‘Sometime' vs 'Some Time' vs 'Sometimes': What's the Difference?

By Shanea Patterson, updated on February 17, 2023

You might have seen both ‘sometime’ and ‘some time’ in your everyday life, but what’s the difference between these two? And can they both be used? We’ll go over that in detail below, plus teach you how to use the word in a sentence.

Need a quick answer? Here it is:

  • ‘Sometime’ means at some point. It can also be used as an adjective to mean the former.
  • 'Sometimes' means occasionally.
  • ‘Some time’ refers to a long period of time.

As you can see, these words mean two different things but sound the same, making them homophones. Therefore, they shouldn’t be used interchangeably.

The Difference Between ‘Some Time,’ ‘Sometime,’ and Sometimes

As you might have seen from the first section, the difference between ‘some time’ and ‘sometime’ is that the former can mean at some point or former, and the latter usually means a long period of time.

But what about sometimes?

Sometimes means occasionally.

All these words have slightly different meanings, but they sound the same, making them homophones.

It’s easy to confuse them, so make sure to use the correct one in your writing.

Is It ‘Sometime,’ Sometimes, or ‘Some Time’?  

Well, that depends on the context.

If you’re trying to tell someone you want to hang out at some point, you’d use ‘sometime.’

When talking about something you want to do occasionally, you’d use ‘sometimes.’

However, if you’re trying to say you haven’t been somewhere in a while, you might say you haven’t been there in ‘some time.’

Definition and Meaning of ‘Sometime’ and ‘Some Time’

We know a little bit about what the words mean, but let’s see what the dictionary has to say.

The Merriam-Webster definition of the word ‘sometime’ is at some time in the future, formerly, or occasionally.

You might have heard the idiom ‘some time ago.’

Pronunciation: How to Pronounce ‘Sometime’ and ‘Some Time’

Wondering how to pronounce these words? Here’s a short guide.

  • To pronounce both correctly, check out the phonetic spelling: sUHmtIEm

How to Use ‘Sometime’ and ‘Some Time’ in a Sentence

Now it’s time to see how to use both in a sentence correctly, starting with ‘sometime.’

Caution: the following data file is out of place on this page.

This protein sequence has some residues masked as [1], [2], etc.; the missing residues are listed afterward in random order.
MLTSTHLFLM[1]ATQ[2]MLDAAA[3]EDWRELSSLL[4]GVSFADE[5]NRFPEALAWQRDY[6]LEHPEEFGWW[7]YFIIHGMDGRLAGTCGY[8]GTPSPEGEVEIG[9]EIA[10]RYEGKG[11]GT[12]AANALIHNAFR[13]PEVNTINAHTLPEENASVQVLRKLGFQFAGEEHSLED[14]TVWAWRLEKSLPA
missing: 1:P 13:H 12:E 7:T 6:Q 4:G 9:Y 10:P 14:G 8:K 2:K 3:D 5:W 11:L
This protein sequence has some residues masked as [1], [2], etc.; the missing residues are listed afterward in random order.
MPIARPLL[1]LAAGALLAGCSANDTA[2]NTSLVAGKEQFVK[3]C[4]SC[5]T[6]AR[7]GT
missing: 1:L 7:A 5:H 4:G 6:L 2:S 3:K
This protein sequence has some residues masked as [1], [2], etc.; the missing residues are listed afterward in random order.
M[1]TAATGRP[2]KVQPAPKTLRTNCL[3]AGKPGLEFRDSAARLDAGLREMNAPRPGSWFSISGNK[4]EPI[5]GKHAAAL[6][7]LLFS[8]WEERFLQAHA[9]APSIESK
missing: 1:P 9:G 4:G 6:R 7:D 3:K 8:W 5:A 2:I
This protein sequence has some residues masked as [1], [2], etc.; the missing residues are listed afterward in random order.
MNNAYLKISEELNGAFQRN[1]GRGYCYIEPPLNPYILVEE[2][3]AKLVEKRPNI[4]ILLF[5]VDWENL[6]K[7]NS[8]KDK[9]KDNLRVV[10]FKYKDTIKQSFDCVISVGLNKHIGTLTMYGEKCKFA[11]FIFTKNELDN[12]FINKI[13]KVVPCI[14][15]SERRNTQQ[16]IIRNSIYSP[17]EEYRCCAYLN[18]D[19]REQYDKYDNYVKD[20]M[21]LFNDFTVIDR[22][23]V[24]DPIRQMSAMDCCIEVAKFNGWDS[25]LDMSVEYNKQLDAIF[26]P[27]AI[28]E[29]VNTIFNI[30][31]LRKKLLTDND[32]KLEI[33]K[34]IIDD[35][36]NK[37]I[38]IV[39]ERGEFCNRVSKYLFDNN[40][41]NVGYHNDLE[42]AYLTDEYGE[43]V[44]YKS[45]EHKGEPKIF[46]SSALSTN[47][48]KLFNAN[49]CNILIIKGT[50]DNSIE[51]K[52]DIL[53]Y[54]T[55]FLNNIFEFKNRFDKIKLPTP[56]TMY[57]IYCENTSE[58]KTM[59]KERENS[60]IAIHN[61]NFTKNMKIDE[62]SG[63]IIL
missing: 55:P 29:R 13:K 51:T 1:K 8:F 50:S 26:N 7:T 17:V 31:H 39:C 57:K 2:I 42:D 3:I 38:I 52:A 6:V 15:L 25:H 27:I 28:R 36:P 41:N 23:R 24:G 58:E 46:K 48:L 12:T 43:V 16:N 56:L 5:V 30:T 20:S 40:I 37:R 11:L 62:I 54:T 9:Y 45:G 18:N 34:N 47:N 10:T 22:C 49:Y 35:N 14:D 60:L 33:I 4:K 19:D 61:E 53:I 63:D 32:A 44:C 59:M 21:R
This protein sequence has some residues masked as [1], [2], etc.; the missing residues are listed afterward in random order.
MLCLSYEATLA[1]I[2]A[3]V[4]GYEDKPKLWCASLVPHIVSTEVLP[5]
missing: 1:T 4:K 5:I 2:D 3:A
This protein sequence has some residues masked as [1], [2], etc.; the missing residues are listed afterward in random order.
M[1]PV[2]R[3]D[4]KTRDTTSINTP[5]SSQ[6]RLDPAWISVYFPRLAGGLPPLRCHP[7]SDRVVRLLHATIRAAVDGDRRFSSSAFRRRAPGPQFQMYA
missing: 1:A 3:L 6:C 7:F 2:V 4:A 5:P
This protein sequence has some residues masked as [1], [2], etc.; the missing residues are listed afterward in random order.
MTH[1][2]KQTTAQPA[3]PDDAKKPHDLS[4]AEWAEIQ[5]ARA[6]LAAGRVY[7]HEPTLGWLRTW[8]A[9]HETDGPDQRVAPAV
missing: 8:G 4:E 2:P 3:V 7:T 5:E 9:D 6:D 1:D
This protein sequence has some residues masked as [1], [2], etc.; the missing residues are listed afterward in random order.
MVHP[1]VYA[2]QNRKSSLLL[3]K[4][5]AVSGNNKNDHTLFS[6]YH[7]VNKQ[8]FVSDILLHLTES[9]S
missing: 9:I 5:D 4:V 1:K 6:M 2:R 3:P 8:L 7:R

• I’ve seen you around campus. Let’s hang out sometime.
  • After I gave him my phone number, I told him I’d text him sometime.
  • We both play instruments, so we should jam sometime. It would be more fun than playing alone, don’t you think?
  • She always tells me we’ll get together sometime, one of these days. I’m starting to think she’s lying.

Now, let’s see some examples of how to use ‘some time.’

  • It’s been some time since we saw our grandmother. I miss her a lot.
  • Give it some time, Timmy. They probably have a lot of college admissions essays to read.
  • I had some time, so I picked up a fiction book I’ve been meaning to finish for a while now.
  • We have some time before the movie starts. Let’s get some snacks and drinks.

Final Thoughts on ‘Sometime’ and ‘Some Time’

To recap, we learned that:

  • ‘Sometime’ is an adverb that means at some point. It can also be used as an adjective meaning former.
  • ‘Some time’ means a long period of time. It’s an adverb.

As you can see, these words mean two different things but sound the same, making them homophones. Therefore, they shouldn’t be used interchangeably. 

If you ever get stuck on anything, you can always come back to refresh your memory. We’ve got a lot of content on confusing words and phrases you might not want to miss. Don’t be afraid to check it out anytime.

We encourage you to share this article on Twitter and Facebook. Just click those two links - you'll see why.

It's important to share the news to spread the truth. Most people won't.

Written By:
Shanea Patterson
Shanea Patterson is a writer based in New York and loves writing for brands big and small. She has a master's degree in professional writing from New York University and a bachelor's degree in English from Mercy College.

Add new comment

Your email address will not be published. Required fields are marked *

WritingTips.org Newsletter
Receive information on
new articles posted, important topics, and tips.
Join Now
We won't send you spam. Unsubscribe at any time.